journal = {Journal of Neuroscience},
number = {4},
pages = {1280 -- 1289},
publisher = {Society for Neuroscience},
title = {{Tamalin, a PDZ domain-containing protein, links a protein complex formation of group 1 metabotropic glutamate receptors and the guanine nucleotide exchange factor cytohesins}},
volume = {22},
year = {2002},
}
@article{2614,
abstract = {Metabotropic glutamate receptors (mGluRs) from group III reduce glutamate release. Because these receptors reduce cAMP levels, we explored whether this signaling pathway contributes to release inhibition caused by mGluRs with low affinity for L-2-amino-4-phosphonobutyrate (L-AP4). In biochemical experiments with the population of cerebrocortical nerve terminals we find that L-AP4 (1 mM) inhibited the Ca2+dependent-evoked release of glutamate by 25%. This inhibitory effect was largely prevented by the pertussis toxin but was insensitive to inhibitors of protein kinase C bisindolylmaleimide and protein kinase A H-89. Furthermore, this inhibition was associated with reduction in N-type Ca2+ channel activity in the absence of any detectable change in cAMP levels. In the presence of forskolin, however, L-AP4 decreased the levels of cAMP. The activation of this additional signaling pathway was very efficient in counteracting the facilitation of glutamate release induced either by forskolin or the β-adrenergic receptor agonist isoproterenol. Imaging experiments to measure Ca2+ dynamics in single nerve terminals showed that L-AP4 strongly reduced the Ca2+ response in 28% of the nerve terminals. Moreover, immunochemical experiments showed that 25-35% of the nerve terminals that were immunopositive to synaptophysin were also immunoreactive to the low affinity L-AP4-sensitive mGluR7. Then, mGluR7 mediates the inhibition of glutamate release caused by 1 mM L-AP4, primarily by a strong inhibition of Ca2+ channels, although high cAMP uncovers the receptor ability to decrease cAMP.},
author = {Millán, Carmelo and Luján, Rafael and Ryuichi Shigemoto and Sánchez-Prieto, José},
journal = {Journal of Biological Chemistry},
number = {16},
pages = {14092 -- 14101},
publisher = {American Society for Biochemistry and Molecular Biology},
title = {{The inhibition of glutamate release by metabotropic glutamate receptor 7 affects both [Ca2+]c and cAMP. Evidence for a strong reduction of Ca2+ entry in single nerve terminals}},
doi = {10.1074/jbc.M109044200},
volume = {277},
year = {2002},
}
@article{2615,
abstract = {Taste-mGluR4, cloned from taste tissues, is a truncated variant of brain-expressed mGluR4a (brain-mGluR4), and is known to be a candidate for the receptor involved in the umami taste sense. Although the expression patterns of taste- and brain-mGluR4 mRNAs have been demonstrated, no mention has so far been made of the expression of these two mGluR4 proteins in taste tissues. The present study examined the expression of taste-mGluR4 and brain-mGluR4 proteins in rat taste tissues by using a specific antibody for mGluR4a which shared a C-terminus of both taste- and brain-mGluR4, for immunoblot analysis and immunohistochemistry. Immunoblot analysis showed that both brain-mGluR4 and taste-mGluR4 were expressed in the taste tissues. Taste-mGluR4 was not detected in the cerebellum. The immunoreactive band for brain-mGluR4 protein was much stronger than that for taste-mGluR4 protein. In the cryosections of fungiform, foliate and circumvallate papillae, the antibody against taste-mGluR4 exhibited intense labeling of the taste pores and taste hairs in all the taste buds of gustatory papillae examined; the immunoreaction to the antibody against brain-mGluR4 was more intense at the same sites of the taste buds. The portions of the taste bud cells below the taste pore and surrounding keratinocytes did not show any immunoreactivities. The results of the present study strongly suggest that, in addition to taste-mGluR4, brain-mGluR4 may function even more importantly than the former as a receptor for glutamate, i.e. the umami taste sensation.},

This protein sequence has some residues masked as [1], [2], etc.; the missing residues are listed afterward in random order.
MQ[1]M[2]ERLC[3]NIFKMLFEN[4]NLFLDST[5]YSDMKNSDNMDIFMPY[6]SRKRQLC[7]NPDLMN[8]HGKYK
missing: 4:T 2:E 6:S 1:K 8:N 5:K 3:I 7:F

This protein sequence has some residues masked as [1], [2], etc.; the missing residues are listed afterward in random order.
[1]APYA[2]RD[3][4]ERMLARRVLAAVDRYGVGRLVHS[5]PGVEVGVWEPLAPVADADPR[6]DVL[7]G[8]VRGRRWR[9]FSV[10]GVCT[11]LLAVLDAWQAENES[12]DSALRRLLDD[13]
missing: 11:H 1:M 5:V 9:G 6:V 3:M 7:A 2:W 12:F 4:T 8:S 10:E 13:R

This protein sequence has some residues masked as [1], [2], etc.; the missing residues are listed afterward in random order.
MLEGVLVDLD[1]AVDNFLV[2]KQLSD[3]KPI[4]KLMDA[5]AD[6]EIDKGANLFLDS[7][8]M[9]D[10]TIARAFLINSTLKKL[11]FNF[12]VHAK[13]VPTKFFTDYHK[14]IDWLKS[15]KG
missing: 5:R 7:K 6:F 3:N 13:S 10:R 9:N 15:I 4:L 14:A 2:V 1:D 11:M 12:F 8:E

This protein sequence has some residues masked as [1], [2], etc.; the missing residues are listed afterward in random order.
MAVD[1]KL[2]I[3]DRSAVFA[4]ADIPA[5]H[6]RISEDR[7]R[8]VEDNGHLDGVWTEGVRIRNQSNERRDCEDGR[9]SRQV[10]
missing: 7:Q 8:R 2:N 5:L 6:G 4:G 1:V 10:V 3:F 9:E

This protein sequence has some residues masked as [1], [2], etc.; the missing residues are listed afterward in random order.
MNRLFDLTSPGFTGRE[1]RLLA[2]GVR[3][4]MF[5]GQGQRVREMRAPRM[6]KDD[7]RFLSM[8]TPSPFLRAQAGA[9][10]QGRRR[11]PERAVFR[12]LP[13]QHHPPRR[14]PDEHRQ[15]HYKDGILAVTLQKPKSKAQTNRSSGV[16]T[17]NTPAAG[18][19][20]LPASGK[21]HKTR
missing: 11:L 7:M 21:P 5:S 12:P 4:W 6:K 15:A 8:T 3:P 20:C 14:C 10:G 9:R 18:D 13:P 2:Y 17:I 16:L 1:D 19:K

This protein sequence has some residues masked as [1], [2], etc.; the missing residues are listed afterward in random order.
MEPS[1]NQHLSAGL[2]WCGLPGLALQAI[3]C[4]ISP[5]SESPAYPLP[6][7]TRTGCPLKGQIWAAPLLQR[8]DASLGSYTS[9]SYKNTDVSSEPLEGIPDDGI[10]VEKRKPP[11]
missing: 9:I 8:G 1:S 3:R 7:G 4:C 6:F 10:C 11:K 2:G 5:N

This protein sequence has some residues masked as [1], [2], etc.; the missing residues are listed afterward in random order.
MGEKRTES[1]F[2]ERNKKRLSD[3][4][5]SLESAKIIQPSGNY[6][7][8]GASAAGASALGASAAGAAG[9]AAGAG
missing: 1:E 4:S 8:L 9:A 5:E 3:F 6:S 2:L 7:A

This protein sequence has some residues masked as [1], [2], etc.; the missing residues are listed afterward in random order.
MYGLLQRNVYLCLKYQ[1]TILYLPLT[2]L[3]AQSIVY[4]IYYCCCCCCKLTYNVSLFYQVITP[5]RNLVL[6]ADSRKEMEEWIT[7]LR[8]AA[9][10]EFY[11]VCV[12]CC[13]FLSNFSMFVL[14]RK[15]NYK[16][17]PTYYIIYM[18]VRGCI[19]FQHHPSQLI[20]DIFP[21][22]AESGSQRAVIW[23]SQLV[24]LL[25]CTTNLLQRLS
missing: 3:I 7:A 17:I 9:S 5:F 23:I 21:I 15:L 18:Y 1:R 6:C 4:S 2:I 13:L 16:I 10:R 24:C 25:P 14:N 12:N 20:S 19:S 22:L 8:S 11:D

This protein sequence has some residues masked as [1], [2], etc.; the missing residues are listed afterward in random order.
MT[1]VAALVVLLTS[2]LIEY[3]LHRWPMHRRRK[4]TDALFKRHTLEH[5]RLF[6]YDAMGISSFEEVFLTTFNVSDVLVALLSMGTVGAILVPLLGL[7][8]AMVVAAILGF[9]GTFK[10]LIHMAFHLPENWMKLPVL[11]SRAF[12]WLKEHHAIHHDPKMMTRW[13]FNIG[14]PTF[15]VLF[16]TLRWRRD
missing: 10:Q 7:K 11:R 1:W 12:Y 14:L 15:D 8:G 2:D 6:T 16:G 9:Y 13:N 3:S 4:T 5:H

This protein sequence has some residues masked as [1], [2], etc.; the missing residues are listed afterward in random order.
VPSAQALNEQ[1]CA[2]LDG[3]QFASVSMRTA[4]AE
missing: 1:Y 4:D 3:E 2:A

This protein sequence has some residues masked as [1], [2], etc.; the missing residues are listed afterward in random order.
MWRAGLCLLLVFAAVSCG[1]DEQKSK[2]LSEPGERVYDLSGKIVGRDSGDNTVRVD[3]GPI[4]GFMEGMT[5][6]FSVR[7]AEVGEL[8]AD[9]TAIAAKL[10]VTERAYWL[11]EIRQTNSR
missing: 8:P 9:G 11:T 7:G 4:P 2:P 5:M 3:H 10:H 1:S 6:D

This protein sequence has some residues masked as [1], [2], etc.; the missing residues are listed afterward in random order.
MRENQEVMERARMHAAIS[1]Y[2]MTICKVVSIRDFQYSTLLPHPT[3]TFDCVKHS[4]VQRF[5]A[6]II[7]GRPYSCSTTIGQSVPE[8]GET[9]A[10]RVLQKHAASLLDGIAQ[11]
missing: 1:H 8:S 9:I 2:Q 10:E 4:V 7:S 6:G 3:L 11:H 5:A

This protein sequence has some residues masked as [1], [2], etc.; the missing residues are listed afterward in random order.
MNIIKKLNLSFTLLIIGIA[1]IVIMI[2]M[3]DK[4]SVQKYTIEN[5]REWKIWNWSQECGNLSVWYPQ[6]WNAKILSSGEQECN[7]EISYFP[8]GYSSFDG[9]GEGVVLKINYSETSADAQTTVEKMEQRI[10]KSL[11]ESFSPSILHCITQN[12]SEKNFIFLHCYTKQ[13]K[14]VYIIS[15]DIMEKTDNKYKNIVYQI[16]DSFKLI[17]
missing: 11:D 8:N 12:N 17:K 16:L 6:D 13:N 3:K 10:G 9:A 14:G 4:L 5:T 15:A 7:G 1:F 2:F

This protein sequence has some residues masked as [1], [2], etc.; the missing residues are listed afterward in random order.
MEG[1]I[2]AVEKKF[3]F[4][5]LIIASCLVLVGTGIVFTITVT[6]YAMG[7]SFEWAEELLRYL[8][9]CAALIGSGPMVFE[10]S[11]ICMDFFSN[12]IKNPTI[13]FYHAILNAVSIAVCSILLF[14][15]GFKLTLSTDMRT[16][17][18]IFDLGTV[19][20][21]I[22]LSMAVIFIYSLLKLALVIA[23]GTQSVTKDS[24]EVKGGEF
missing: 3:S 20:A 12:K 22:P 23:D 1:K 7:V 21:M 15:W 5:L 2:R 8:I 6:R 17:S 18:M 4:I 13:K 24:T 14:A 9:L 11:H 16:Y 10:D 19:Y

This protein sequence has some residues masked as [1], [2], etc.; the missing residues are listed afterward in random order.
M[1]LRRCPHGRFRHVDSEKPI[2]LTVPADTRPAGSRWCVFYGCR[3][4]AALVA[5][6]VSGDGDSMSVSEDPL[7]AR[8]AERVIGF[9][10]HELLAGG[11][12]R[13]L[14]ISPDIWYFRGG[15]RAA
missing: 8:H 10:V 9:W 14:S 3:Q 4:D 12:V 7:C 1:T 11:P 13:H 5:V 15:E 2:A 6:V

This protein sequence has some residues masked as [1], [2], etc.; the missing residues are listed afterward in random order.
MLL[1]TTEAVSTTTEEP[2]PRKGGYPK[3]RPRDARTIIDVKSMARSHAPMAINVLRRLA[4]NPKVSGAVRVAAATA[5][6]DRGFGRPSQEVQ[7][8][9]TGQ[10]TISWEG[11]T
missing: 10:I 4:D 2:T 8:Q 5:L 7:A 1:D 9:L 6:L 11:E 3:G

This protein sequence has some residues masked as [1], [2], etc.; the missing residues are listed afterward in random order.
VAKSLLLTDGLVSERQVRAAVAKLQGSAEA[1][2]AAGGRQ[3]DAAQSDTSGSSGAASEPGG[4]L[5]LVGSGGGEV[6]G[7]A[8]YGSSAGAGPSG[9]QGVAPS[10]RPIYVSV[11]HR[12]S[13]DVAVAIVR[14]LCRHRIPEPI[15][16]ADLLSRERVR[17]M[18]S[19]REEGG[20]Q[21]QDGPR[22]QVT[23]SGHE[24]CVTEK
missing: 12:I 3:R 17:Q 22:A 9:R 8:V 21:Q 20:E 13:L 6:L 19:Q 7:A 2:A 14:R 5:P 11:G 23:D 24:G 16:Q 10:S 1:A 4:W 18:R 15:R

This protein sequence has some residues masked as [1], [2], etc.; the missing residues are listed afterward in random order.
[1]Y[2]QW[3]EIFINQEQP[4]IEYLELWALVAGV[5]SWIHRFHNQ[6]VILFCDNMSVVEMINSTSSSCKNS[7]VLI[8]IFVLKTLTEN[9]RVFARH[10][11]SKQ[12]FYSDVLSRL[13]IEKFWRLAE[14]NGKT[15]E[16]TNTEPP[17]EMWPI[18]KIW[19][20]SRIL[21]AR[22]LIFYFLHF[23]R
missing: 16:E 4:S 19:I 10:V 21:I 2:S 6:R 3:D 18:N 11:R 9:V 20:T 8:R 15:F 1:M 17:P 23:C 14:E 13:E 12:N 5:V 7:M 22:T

author = {Toyono, Takashi and Seta, Yuji and Sataoka, Shinji and Harumi Harada and Morotomi, Takahiko and Kawano, Shintaro and Ryuichi Shigemoto and Toyoshima, Kuniaki},
journal = {Archives of Histology and Cytology},
number = {1},
pages = {91 -- 96},
publisher = {Japan Society of Histological Documentation},
title = {{Expression of the metabotropic glutamate receptor, mGluR4a, in the taste hairs of taste buds in rat gustatory papillae}},
doi = {10.1679/aohc.65.91},
volume = {65},
year = {2002},
}
@article{2616,
abstract = {Neurons in the rat cerebral cortex are enriched in group I metabotropic glutamate receptor (mGluR) subtypes and respond to their activation during development. To understand better the mechanisms by which mGluR1 and mGluR5 mediate these effects, the goal of this study was to elucidate the expression pattern and to determine the cellular and the precise subcellular localization of these two receptor subtypes in the rat neocortex and hippocampus during late prenatal and postnatal development. At the light microscopic level, mGluR1 α and mGluR5 were first detected in the cerebral cortex with different expression levels at embryonic day E18. Thus, mGluR5 had a moderate expression, whereas mGluR1 α was detected as a diffuse and weak labeling. mGluR5 was localized in some Cajal-Retzius cells as well as in other cell types, such as pioneer neurons of the marginal zone. During postnatal development, the distribution of the receptors dramatically changed. From P0 to around P10, mGluR1α was localized in identified, transient Cajal-Retzius cells of neocortex and hippocampus, until these cells disappear. In addition, a population of interneurons localized the receptor from the second/third postnatal week. In contrast, mGluR5 was localized mainly in pyramidal cells and in some interneurons, with a neuropilar staining throughout the cerebral cortex. At the electron microscopic level, the immunoreactivity for both group I mGluR subtypes was expressed postsynaptically. Using immunogold methods, mGluR1α and mGluR5 immunoreactivities were found throughout postnatal development at the edge of postsynaptic specialization of asymmetrical synapses. These results show that the two group I mGluRs have a differential expression pattern in neocortex and hippocampus that may suggest roles for the receptors in the early processing of cortical information and in the control of cortical developmental events.},